I am truly thrilled to put this book into the hands of customer-facing professionals all around the world.

Be Your Customer’s Hero (HERO) is a different type of customer service book. Short chapters. Straight talk. Effective techniques. HERO was written to serve busy frontline professionals and the even busier managers and business owners that work with them.

HERO is not about theory; HERO is about results. Read more

Understanding the Other Side of a Bad Customer Experience | Noodles being spooned into takeout box

Understanding the Other Side of a Bad Customer Experience

Creating great customer experiences and delivering great customer service almost always boils down to one thing: being able to understand the experience of customers — to walk a mile in their shoes and to build a better shoe or create a better walking path with that knowledge.

It begins by understanding what your customers are going through, especially when the experience is not a positive one.

A Tale of Takeout

My wife and I were both exhausted. On most nights, my wife cooks dinner, as my culinary repertoire is limited to frozen pizzas and eggs. However, on Tuesday, she just didn’t feel like it, and she decided to grab takeout from a place nearby — but not that nearby.

She usually only gets takeout from this restaurant coming home from the office. It’s on the way and really only adds 15-20 minutes to the commute home; to leave the house and get it is another matter entirely. It’s about 45-60 minutes total, 15-20 minutes of car time each way and about 15-20 minutes parking and going into the restaurant. There is virtually no parking in front of this Japanese/Sushi/Hibachi restaurant in a busy shopping center; you almost always end up parking in a separate lot, sometimes pretty far away. Read more

Customer Information Form Basics: What You Need to Know

dreamstimefree_192239The words Big Data are spoken every day in corporate offices around the world. And the benefits of it to companies and customers is, well… big.

And while Big Data is becoming more accessible to small to medium-sized businesses (SMBs), the basics of customer information — small data, if you will — is still where customer and experience meet for most organizations.

To collect this information, you need a method, and the customer information form is a tried and true way to get to know your customers. Let’s look as some of the basic types of information your form should have and then look at five tips to be effective with the form.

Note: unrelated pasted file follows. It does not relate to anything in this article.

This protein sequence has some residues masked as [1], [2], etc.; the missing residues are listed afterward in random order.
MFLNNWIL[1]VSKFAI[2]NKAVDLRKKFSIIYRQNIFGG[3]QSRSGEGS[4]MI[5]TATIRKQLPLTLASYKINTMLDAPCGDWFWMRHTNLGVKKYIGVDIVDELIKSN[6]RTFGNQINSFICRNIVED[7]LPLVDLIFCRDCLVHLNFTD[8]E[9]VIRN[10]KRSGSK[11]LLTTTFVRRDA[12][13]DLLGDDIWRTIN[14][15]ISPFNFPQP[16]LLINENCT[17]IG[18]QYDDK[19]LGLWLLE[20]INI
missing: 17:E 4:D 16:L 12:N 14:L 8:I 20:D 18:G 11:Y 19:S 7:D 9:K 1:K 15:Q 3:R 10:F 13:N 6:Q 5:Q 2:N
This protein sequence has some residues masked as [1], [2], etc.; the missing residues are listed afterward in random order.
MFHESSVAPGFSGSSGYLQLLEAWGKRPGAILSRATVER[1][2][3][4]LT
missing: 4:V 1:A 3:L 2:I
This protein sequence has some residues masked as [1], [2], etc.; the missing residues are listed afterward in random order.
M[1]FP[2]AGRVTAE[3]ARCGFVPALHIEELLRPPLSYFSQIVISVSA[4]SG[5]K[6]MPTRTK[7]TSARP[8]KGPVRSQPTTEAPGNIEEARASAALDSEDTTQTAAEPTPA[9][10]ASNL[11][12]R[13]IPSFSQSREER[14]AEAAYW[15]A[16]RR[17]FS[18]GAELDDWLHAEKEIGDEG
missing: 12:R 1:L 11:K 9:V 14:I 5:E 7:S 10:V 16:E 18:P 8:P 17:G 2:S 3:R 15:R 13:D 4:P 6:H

Four Types of Customer Information

Not all information is equal. But the more you know about your customers the better you can serve them. Here are four types of customer information you should consider having your form capture.

Basic Contact Information

This is the solid foundation you need to stay in contact with your client. Name, address, phone number, email address and the like are essential to making sure you can contact your customers in a timely fashion. Almost every form captures this basic data; the trick is having the real-time systems in place to make sure it is accurate. Read more

Customers That Stick Guide to Online Customer Service Certificate and Degree Programs Banner

Introducing a New Guide to Customer Service Higher Education

Today we are releasing our new guide to customer service and customer experience higher education programs. The Customers That StickTM Guide to Customer Service Certificate and Degree Programs is designed to help shine a light on the growing importance of our field and to help generate interest in those higher learning institutions that are at the forefront of customer service and customer experience education.

Customers That Stick Guide to Online Customer Service Certificate and Degree Programs Banner

We believe this is a first-ever attempt to catalog and collect these programs in one location.

This project is extra meaningful to me because I am a graduate of one of the programs listed. I have a Certificate in Customer Experience from the Center for Services Leadership at Arizona State University. You can see its entry in the guide here.

Please check out our press release and the actual guide for more information. Also, we would love any feedback on how we can grow and deepen this resource over time. If you have any suggestions, as always, please contact us.

What Email Support Tone Do Customers Prefer?

According to Help Scout, 94% of all online retailers provide email customer service. That means that a significant number of interactions with customers are made through email. Software Advice, a website that rates customer service software, released some interesting findings in a survey this summer on the best ‘tone’ for email customer support.

So, how do we train customer support agents to speak in a tone that customers prefer without negatively impacting the customer’s experience or our business? First we need to understand our customers’ preferences.

Casual Tone Is Preferred Over Formal

First our agents must speak to our customers in the tone they would prefer. Based on the survey we now know that customers generally prefer a casual tone. In fact, 65% said they prefer a casual tone while only 35% said they preferred a formal tone.

Of course, there is a fine line to consider when conversing with customers via email.

We must take into consideration the nature of the correspondence and what the customer’s emotional state is. The appropriate tone is context dependent.

Customer Perferences for CSS Agents' ToneExcept When Denying a Request

Most customers prefer a casual tone, except when they don’t. Read More